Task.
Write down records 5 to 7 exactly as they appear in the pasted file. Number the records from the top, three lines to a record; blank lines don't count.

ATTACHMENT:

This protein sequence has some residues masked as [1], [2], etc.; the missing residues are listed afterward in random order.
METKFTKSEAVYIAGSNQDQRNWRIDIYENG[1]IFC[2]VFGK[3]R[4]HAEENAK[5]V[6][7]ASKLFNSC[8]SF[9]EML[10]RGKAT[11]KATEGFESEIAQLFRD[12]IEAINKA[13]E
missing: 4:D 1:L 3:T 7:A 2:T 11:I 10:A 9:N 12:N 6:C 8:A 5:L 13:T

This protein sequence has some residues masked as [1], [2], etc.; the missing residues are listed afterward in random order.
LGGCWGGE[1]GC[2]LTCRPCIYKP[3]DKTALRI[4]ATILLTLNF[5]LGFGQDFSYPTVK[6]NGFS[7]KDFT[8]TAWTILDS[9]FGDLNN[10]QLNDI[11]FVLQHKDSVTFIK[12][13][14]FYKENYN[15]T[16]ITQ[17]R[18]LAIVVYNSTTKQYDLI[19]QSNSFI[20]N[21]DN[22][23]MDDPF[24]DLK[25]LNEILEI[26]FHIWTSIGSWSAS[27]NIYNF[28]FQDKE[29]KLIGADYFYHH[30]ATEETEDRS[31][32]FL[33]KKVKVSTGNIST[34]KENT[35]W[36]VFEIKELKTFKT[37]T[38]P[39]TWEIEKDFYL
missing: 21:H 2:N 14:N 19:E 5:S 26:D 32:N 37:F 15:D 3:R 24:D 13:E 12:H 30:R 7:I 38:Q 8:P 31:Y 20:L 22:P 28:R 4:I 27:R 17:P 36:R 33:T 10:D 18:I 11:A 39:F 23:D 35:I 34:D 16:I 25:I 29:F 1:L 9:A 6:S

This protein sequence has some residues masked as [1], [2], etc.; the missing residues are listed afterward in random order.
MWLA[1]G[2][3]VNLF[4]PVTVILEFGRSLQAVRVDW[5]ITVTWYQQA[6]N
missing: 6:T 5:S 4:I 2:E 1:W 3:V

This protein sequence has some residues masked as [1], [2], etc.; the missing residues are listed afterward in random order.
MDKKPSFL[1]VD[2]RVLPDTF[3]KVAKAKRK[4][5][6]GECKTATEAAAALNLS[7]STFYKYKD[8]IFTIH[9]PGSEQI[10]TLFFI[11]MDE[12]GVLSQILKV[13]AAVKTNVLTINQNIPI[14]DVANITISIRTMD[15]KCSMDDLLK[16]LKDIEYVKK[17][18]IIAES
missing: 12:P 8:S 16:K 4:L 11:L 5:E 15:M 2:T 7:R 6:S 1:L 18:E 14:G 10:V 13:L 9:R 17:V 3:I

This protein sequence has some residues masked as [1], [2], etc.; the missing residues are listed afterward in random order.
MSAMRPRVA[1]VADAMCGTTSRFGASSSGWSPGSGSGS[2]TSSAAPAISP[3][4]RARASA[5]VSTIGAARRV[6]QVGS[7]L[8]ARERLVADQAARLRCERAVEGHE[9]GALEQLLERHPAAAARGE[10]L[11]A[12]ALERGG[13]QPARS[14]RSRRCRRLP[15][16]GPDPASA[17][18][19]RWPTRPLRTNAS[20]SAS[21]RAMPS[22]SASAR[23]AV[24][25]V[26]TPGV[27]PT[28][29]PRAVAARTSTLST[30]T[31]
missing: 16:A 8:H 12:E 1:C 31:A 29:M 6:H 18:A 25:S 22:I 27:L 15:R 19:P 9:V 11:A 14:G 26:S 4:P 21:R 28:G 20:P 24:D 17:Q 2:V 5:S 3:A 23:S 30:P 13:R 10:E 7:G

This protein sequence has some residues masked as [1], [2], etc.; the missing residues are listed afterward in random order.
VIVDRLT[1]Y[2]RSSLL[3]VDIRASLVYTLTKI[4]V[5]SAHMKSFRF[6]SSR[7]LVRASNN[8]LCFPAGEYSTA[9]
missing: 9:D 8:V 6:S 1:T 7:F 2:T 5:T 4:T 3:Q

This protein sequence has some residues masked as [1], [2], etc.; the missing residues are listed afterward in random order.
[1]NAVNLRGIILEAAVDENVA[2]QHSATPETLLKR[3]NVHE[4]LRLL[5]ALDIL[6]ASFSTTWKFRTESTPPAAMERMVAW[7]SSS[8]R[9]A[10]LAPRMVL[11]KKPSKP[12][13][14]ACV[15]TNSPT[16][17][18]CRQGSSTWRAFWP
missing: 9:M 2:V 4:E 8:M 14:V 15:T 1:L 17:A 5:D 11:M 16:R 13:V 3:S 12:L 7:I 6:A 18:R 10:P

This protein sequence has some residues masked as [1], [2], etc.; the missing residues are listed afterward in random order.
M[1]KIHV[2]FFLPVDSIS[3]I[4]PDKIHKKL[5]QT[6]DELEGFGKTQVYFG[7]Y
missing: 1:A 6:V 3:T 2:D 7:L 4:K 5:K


This protein sequence has some residues masked as [1], [2], etc.; the missing residues are listed afterward in random order.
MSAMRPRVA[1]VADAMCGTTSRFGASSSGWSPGSGSGS[2]TSSAAPAISP[3][4]RARASA[5]VSTIGAARRV[6]QVGS[7]L[8]ARERLVADQAARLRCERAVEGHE[9]GALEQLLERHPAAAARGE[10]L[11]A[12]ALERGG[13]QPARS[14]RSRRCRRLP[15][16]GPDPASA[17][18][19]RWPTRPLRTNAS[20]SAS[21]RAMPS[22]SASAR[23]AV[24][25]V[26]TPGV[27]PT[28][29]PRAVAARTSTLST[30]T[31]
missing: 16:A 8:H 12:E 1:C 31:A 29:M 6:H 18:A 25:S 22:I 27:L 15:R 19:P 9:V 11:A 14:G 26:S 4:P 21:R 28:G 20:P 24:D 17:Q 2:V 5:S 3:A 23:S 30:P 13:R 10:E 7:G

This protein sequence has some residues masked as [1], [2], etc.; the missing residues are listed afterward in random order.
VIVDRLT[1]Y[2]RSSLL[3]VDIRASLVYTLTKI[4]V[5]SAHMKSFRF[6]SSR[7]LVRASNN[8]LCFPAGEYSTA[9]
missing: 9:D 8:V 6:S 1:T 7:F 2:T 5:T 4:T 3:Q

This protein sequence has some residues masked as [1], [2], etc.; the missing residues are listed afterward in random order.
[1]NAVNLRGIILEAAVDENVA[2]QHSATPETLLKR[3]NVHE[4]LRLL[5]ALDIL[6]ASFSTTWKFRTESTPPAAMERMVAW[7]SSS[8]R[9]A[10]LAPRMVL[11]KKPSKP[12][13][14]ACV[15]TNSPT[16][17][18]CRQGSSTWRAFWP
missing: 9:M 2:V 4:E 8:M 14:V 15:T 1:L 17:A 5:D 11:M 16:R 13:V 3:S 12:L 7:I 6:A 18:R 10:P